There are myriad reasons for watching this drama: the most significant one being the incredible chemistry between Hyun Bin and Ji-won Ha. Yes, chemistry, chemistry, chemistry! What a beautiful thing that is! I love the way he falls for her so completely and he knows what this is because he feels it, and yet he doesn’t because he’s never felt this way before. I shouldn’t enjoy his dominating her by sitting on her the way he does in one scene in the Stunt Academy (he’s so tall and she’s so tiny) but, well, she had it coming because she was the one kicking him and tossing him around at the time. If you play with fire, you get scorched by Hyun Bin’s eyes! There are times where they are so angry at each other that you don’t know if they’re going to self-combust or fall on each other and kiss each other madly. You will hope for the latter, though be prepared for Joo-won’s incredible pill of a mother (played by the incomparably icy Joon-geum Park) to step in just at the worst possible moment.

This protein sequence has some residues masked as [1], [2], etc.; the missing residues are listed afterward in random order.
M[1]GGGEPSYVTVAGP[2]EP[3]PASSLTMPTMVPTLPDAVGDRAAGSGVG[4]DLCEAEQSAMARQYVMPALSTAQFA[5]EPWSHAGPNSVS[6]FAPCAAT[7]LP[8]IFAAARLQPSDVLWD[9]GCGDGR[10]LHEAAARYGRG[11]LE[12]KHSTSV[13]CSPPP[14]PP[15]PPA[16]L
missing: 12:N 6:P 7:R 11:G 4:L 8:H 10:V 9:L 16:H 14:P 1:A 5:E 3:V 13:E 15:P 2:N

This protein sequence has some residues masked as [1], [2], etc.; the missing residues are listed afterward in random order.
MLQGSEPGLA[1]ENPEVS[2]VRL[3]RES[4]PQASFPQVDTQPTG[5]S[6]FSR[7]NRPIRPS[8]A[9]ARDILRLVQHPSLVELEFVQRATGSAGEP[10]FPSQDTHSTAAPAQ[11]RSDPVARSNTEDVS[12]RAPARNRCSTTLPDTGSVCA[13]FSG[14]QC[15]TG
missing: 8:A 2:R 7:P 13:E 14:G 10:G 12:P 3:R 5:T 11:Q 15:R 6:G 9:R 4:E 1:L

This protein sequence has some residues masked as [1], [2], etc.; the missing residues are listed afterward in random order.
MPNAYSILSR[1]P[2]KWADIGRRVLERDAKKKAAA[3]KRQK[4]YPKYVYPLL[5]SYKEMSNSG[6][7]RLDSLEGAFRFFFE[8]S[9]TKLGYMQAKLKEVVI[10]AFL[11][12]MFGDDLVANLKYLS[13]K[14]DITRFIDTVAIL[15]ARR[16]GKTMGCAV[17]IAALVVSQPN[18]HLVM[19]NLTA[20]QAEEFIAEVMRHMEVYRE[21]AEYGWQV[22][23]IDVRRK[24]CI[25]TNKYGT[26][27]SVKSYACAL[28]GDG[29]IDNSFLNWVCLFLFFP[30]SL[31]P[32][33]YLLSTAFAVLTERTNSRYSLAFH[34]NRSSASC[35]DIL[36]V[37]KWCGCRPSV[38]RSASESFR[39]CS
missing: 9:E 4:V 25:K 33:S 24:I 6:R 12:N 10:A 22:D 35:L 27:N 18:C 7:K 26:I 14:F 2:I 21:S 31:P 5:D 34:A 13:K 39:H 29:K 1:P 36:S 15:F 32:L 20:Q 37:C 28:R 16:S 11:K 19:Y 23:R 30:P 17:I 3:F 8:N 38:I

Much too can be said about the world these characters inhabit, especially the brilliant choice of the home used for Joo-won. An architectural stunner, his house (it cannot in truth be called a home unless Ra-im is there with him) is a crisp, white, ultra-modern showpiece set in acres of open space, with a deck overlooking a beautiful ornamental and natural-looking pond. It is open plan and minimalist and a sterile cocoon for the neurotic Joo-won. It’s almost as if it is a geometric eggshell of a womb in which he can hide from the world, yet it is so open and airy that he is free from his fear of enclosed spaces. In spite of this, there are spaces in this house that are inviting, such as the library and his loft-type bedroom. Even if you do not care for modern architecture, you may find yourself wanting to move in. And, it contrasts beautifully with the small apartment that Ra-im shares with Ah-young, filled with the objects one collects during one’s life, cozy and warm.


You may notice that this reviewer has not provided many details to the drama and there is a reason for that; there are so many delightful moments to the way the story unfolds that to describe them here would rob the story of its impact. They should be experienced first-hand, without spoiling one’s personal discovery. When you can, as soon as you are able, make time to go play in this garden!

Watch “Secret Garden” at Dramafever.com – http://www.dramafever.com/